The April in New England Journal of Medicine demonstrates the broader use of doxycycline in reducing HIV and STIs amongst men who've male sex and in transgender women.

The government-funded 2023 study shows that study participants who reported having had a sexually transmitted infection up to now 12 months reduced their risk of re-infection by two-thirds because of the protection of the antibiotic.

The study, led by researchers on the University of California, San Francisco and the University of Washington, involved about 500 adults from 4 clinics in San Francisco and Seattle. All study participants were assigned male at birth, reported sexual intercourse and had received an STI or HIV diagnosis up to now.

The study found that 10.7% of patients taking doxycycline received an STI diagnosis in comparison with 31.9% of the control group – a two-thirds reduction in STI cases. HIV diagnosis among the many doxycycline patients was 11.8% in comparison with 30.5% within the control group – also a virtually two-thirds reduction.

Although there have been no reports of doxycycline resistance within the chlamydia or syphilis cases, Luetkemeyer said researchers are currently studying doxy-PrEP strains in individuals who have experienced breakthrough infections to search for evidence of resistance.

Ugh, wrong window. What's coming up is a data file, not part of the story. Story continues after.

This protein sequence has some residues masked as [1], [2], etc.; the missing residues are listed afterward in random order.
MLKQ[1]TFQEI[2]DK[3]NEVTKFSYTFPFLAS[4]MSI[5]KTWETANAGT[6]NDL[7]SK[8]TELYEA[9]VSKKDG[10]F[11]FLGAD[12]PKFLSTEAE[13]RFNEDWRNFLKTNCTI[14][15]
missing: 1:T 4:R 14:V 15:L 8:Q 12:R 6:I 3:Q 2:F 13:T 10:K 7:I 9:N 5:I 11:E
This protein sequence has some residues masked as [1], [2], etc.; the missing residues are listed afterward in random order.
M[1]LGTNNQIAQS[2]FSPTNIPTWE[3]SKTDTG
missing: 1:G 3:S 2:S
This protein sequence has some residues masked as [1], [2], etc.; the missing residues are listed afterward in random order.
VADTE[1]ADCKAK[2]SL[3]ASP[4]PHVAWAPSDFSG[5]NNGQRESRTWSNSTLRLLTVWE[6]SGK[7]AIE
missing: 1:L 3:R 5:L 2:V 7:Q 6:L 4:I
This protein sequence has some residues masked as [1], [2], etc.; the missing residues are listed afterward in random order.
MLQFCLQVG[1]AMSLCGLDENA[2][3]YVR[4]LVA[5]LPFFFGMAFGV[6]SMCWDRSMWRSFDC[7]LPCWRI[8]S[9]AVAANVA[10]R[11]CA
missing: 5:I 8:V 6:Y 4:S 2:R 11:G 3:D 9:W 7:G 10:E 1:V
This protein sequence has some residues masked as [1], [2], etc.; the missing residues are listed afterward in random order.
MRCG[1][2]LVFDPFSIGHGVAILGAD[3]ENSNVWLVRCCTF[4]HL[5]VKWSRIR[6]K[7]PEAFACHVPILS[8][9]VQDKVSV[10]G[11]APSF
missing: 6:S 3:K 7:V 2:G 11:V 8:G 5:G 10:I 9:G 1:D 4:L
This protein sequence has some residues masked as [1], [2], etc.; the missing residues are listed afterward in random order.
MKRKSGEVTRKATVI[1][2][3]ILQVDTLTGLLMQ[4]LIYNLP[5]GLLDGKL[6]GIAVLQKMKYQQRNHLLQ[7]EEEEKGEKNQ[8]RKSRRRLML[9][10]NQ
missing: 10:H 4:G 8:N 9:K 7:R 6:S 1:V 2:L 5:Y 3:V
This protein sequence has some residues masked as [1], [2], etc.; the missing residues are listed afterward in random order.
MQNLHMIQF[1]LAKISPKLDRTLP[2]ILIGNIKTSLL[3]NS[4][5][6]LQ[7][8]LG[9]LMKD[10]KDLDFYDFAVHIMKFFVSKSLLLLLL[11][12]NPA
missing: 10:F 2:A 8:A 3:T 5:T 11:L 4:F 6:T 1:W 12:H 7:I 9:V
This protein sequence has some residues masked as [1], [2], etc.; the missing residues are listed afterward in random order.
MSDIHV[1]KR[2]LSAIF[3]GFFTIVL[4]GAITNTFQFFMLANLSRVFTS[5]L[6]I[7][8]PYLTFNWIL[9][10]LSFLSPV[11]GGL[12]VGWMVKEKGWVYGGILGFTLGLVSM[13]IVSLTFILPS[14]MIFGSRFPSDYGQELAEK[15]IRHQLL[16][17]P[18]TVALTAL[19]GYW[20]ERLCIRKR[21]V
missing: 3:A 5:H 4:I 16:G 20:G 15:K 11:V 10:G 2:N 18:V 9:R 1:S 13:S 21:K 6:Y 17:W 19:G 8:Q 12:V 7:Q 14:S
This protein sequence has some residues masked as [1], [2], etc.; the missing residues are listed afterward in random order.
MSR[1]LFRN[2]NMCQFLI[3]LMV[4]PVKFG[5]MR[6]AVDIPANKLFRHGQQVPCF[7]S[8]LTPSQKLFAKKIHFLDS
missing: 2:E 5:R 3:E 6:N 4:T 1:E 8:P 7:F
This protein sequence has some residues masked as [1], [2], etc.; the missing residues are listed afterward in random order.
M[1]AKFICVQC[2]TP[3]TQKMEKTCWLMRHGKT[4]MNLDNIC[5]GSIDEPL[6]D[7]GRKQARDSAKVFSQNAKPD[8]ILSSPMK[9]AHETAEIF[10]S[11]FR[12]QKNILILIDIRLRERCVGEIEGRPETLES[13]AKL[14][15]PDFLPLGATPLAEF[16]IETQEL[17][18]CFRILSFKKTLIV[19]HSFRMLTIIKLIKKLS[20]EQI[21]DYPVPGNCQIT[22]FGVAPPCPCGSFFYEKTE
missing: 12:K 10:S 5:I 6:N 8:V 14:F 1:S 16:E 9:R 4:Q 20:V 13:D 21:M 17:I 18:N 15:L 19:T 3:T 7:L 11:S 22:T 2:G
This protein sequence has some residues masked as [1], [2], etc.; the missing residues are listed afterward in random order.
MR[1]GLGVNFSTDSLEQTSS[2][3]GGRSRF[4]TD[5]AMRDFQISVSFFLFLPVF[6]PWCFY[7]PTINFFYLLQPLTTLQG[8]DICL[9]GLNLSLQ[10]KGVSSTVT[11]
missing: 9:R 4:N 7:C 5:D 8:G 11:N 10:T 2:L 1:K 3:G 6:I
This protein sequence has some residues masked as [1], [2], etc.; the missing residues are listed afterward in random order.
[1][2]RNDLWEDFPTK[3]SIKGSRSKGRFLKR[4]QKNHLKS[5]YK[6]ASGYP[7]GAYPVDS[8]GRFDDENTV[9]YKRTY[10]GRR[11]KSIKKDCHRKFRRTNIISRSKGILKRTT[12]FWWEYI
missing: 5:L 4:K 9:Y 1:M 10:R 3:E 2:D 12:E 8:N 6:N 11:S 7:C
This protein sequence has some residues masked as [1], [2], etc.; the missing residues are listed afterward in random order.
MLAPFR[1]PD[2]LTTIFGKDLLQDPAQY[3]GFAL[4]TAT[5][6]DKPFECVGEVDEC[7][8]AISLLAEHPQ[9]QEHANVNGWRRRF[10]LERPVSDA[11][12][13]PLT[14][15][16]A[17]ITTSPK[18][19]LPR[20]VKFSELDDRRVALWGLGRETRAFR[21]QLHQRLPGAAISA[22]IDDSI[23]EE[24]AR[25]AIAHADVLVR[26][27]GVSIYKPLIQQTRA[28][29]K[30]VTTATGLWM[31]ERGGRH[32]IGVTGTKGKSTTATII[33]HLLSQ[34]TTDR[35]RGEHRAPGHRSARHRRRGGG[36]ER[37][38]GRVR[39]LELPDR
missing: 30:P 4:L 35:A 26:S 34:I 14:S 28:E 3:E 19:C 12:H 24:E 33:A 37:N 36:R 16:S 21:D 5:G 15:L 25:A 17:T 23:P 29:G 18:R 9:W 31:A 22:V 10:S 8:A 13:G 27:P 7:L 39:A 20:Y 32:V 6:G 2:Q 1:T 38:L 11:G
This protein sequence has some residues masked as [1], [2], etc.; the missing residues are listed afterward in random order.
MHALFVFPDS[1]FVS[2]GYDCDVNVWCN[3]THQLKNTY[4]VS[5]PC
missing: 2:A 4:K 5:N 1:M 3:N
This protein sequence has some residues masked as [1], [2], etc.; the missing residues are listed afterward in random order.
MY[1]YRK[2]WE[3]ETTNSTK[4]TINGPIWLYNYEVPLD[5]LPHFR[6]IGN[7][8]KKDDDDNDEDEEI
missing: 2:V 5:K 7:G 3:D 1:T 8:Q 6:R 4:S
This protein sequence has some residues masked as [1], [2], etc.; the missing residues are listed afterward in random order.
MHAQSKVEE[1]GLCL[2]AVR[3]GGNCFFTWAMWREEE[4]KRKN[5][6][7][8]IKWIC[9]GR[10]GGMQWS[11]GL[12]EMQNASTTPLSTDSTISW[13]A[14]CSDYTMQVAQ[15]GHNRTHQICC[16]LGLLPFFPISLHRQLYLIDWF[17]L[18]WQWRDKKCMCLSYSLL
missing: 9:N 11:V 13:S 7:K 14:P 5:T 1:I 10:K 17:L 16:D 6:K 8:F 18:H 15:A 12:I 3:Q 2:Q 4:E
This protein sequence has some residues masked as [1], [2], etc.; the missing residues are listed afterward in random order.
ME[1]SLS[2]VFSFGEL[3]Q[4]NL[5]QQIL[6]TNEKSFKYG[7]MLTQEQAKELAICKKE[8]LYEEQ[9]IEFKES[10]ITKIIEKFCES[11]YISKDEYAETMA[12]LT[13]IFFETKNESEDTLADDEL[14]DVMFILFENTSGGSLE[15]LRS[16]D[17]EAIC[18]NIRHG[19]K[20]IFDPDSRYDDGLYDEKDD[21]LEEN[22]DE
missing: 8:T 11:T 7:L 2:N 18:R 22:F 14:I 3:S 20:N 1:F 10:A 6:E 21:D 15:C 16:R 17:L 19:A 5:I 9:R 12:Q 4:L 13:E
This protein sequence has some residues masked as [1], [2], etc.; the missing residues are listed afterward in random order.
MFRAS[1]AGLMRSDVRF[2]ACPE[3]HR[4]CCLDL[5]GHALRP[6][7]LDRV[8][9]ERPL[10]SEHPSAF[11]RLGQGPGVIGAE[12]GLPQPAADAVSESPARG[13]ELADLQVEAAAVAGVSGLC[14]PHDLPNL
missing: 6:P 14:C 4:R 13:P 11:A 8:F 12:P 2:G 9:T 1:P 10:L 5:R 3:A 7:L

“We definitely have to keep an eye on this possibility,” said Luetkemeyer. “But it simply hasn't been described yet. And certainly many cases of syphilis and chlamydia have been treated with doxycycline.”

Trevor Hedberg, physician assistant and director of the sexual and reproductive health walk-in clinic at Howard Brown Health in Chicago, said two patients up to now six months have mentioned doxycycline as a pre-exposure treatment. He said the clinic typically recommends doxycycline for individuals who were assigned male at birth, engage in sex work or have been diagnosed with syphilis up to now.

“You know, my approach to conversations about doxy PrEP is based on the STI history,” Hedberg said. “How the patient assesses their risk of STI infection, and we discuss the side effects and safety profile of doxycycline and whether it's safe for them to take it.”